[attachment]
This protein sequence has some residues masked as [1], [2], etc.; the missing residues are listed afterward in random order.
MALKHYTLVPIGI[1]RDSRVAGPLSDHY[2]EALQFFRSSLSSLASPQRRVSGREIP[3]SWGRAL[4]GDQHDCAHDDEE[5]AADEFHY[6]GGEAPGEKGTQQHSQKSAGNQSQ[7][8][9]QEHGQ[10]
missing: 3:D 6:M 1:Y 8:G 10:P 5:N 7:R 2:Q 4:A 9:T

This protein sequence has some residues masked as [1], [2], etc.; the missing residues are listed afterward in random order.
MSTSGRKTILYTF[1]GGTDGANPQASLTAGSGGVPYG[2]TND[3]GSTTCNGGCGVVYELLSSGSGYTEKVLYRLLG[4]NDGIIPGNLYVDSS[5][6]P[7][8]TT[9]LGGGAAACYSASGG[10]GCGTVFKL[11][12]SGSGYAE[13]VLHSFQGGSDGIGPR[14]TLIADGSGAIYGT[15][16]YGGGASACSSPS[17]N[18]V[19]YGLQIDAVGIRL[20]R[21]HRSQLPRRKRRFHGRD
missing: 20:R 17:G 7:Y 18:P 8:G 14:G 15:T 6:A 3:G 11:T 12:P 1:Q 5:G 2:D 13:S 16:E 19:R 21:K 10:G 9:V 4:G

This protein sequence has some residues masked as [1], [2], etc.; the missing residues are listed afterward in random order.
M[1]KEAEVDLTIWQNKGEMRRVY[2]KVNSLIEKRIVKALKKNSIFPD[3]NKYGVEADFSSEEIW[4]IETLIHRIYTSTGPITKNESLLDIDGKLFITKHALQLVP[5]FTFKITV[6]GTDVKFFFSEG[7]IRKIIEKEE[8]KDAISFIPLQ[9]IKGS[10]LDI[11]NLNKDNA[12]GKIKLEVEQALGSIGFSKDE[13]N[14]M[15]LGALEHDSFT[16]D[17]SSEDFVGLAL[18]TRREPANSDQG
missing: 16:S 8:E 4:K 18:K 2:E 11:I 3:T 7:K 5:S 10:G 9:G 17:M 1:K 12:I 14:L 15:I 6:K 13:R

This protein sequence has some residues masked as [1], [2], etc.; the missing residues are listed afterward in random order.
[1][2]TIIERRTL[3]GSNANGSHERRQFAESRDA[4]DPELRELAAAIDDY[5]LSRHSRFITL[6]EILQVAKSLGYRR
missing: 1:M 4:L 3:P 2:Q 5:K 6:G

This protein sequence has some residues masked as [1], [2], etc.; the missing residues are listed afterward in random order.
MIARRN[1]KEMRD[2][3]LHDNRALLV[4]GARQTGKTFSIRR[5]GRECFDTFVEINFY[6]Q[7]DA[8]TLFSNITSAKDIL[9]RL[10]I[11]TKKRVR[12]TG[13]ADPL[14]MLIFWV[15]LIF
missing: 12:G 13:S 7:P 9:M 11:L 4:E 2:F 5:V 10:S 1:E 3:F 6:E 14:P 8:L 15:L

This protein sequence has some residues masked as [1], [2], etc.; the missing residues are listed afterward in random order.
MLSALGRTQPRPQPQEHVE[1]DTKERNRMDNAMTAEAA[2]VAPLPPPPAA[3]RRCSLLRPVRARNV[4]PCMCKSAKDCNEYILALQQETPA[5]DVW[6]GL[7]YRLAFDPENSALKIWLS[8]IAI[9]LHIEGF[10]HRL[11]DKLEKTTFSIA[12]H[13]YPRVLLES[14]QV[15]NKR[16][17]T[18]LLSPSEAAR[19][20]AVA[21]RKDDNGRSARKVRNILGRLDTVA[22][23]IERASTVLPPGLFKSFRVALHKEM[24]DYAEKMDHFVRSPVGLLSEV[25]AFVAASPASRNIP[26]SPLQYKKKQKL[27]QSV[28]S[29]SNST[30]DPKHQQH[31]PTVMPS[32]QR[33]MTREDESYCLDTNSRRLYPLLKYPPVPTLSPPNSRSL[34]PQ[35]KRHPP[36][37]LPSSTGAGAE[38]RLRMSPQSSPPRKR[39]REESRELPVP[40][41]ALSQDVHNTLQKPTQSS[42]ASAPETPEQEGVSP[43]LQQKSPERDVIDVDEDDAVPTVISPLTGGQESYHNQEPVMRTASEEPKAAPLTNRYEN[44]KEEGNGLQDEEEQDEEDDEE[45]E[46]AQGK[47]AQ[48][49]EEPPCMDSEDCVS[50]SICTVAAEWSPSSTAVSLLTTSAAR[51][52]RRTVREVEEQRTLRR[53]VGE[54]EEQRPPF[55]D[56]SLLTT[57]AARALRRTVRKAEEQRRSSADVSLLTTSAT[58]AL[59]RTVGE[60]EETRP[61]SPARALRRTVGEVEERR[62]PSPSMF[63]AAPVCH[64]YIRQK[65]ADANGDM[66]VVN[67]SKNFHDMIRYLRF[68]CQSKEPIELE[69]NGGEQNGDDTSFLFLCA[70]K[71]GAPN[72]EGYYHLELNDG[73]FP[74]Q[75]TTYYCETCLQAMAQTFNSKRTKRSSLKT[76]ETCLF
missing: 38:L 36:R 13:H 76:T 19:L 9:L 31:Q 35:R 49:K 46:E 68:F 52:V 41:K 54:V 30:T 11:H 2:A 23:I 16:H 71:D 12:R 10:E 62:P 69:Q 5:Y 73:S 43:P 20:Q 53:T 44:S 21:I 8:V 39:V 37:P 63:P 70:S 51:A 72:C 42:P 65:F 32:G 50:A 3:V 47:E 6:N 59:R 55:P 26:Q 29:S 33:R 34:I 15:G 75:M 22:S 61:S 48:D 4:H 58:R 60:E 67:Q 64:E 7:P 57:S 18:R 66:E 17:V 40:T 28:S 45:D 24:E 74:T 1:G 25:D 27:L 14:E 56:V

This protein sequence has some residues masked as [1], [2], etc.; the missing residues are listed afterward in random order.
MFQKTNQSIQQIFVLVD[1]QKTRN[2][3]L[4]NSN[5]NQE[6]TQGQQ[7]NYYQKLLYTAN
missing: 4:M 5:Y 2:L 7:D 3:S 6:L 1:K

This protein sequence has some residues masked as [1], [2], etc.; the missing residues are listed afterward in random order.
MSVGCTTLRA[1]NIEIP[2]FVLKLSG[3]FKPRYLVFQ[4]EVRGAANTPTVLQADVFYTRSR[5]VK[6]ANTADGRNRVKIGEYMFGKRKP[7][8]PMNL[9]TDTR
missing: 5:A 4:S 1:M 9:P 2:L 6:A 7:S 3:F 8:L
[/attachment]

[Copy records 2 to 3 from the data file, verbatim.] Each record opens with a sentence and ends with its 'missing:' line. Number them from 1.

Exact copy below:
This protein sequence has some residues masked as [1], [2], etc.; the missing residues are listed afterward in random order.
MSTSGRKTILYTF[1]GGTDGANPQASLTAGSGGVPYG[2]TND[3]GSTTCNGGCGVVYELLSSGSGYTEKVLYRLLG[4]NDGIIPGNLYVDSS[5][6]P[7][8]TT[9]LGGGAAACYSASGG[10]GCGTVFKL[11][12]SGSGYAE[13]VLHSFQGGSDGIGPR[14]TLIADGSGAIYGT[15][16]YGGGASACSSPS[17]N[18]V[19]YGLQIDAVGIRL[20]R[21]HRSQLPRRKRRFHGRD
missing: 20:R 17:G 7:Y 18:P 8:G 14:G 15:T 6:A 3:G 11:T 12:P 1:Q 5:G 2:D 13:S 16:E 19:R 21:K 10:G 9:V 4:G

This protein sequence has some residues masked as [1], [2], etc.; the missing residues are listed afterward in random order.
M[1]KEAEVDLTIWQNKGEMRRVY[2]KVNSLIEKRIVKALKKNSIFPD[3]NKYGVEADFSSEEIW[4]IETLIHRIYTSTGPITKNESLLDIDGKLFITKHALQLVP[5]FTFKITV[6]GTDVKFFFSEG[7]IRKIIEKEE[8]KDAISFIPLQ[9]IKGS[10]LDI[11]NLNKDNA[12]GKIKLEVEQALGSIGFSKDE[13]N[14]M[15]LGALEHDSFT[16]D[17]SSEDFVGLAL[18]TRREPANSDQG
missing: 16:S 8:E 4:K 18:K 2:E 11:I 3:T 7:K 5:S 10:G 9:G 17:M 1:K 12:I 14:L 15:I 6:K 13:R